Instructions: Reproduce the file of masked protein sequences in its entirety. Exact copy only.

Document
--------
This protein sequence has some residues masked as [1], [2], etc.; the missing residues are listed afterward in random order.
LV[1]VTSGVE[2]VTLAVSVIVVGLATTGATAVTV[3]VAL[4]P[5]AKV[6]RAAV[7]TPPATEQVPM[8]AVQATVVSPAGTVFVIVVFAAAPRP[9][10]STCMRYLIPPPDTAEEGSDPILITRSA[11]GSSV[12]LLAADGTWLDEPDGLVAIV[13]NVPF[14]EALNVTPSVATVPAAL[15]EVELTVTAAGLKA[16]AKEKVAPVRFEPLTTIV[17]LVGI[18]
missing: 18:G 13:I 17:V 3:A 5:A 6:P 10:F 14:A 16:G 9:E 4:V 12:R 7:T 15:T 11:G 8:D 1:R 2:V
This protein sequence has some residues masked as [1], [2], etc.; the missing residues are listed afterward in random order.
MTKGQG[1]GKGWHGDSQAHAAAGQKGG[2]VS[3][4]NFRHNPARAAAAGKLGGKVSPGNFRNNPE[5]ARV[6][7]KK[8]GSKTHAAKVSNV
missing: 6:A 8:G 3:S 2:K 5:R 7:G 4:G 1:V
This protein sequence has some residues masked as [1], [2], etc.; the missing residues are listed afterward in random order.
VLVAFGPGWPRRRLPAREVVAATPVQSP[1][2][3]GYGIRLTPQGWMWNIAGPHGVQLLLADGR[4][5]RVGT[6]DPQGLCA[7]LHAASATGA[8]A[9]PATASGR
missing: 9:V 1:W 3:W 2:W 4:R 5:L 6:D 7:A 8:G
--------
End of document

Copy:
This protein sequence has some residues masked as [1], [2], etc.; the missing residues are listed afterward in random order.
LV[1]VTSGVE[2]VTLAVSVIVVGLATTGATAVTV[3]VAL[4]P[5]AKV[6]RAAV[7]TPPATEQVPM[8]AVQATVVSPAGTVFVIVVFAAAPRP[9][10]STCMRYLIPPPDTAEEGSDPILITRSA[11]GSSV[12]LLAADGTWLDEPDGLVAIV[13]NVPF[14]EALNVTPSVATVPAAL[15]EVELTVTAAGLKA[16]AKEKVAPVRFEPLTTIV[17]LVGI[18]
missing: 18:G 13:I 17:V 3:A 5:A 6:P 10:F 14:A 16:G 9:E 4:V 12:R 7:T 15:T 11:G 8:D 1:R 2:V
This protein sequence has some residues masked as [1], [2], etc.; the missing residues are listed afterward in random order.
MTKGQG[1]GKGWHGDSQAHAAAGQKGG[2]VS[3][4]NFRHNPARAAAAGKLGGKVSPGNFRNNPE[5]ARV[6][7]KK[8]GSKTHAAKVSNV
missing: 6:A 8:G 3:S 2:K 5:R 7:G 4:G 1:V
This protein sequence has some residues masked as [1], [2], etc.; the missing residues are listed afterward in random order.
VLVAFGPGWPRRRLPAREVVAATPVQSP[1][2][3]GYGIRLTPQGWMWNIAGPHGVQLLLADGR[4][5]RVGT[6]DPQGLCA[7]LHAASATGA[8]A[9]PATASGR
missing: 9:V 1:W 3:W 2:W 4:R 5:L 6:D 7:A 8:G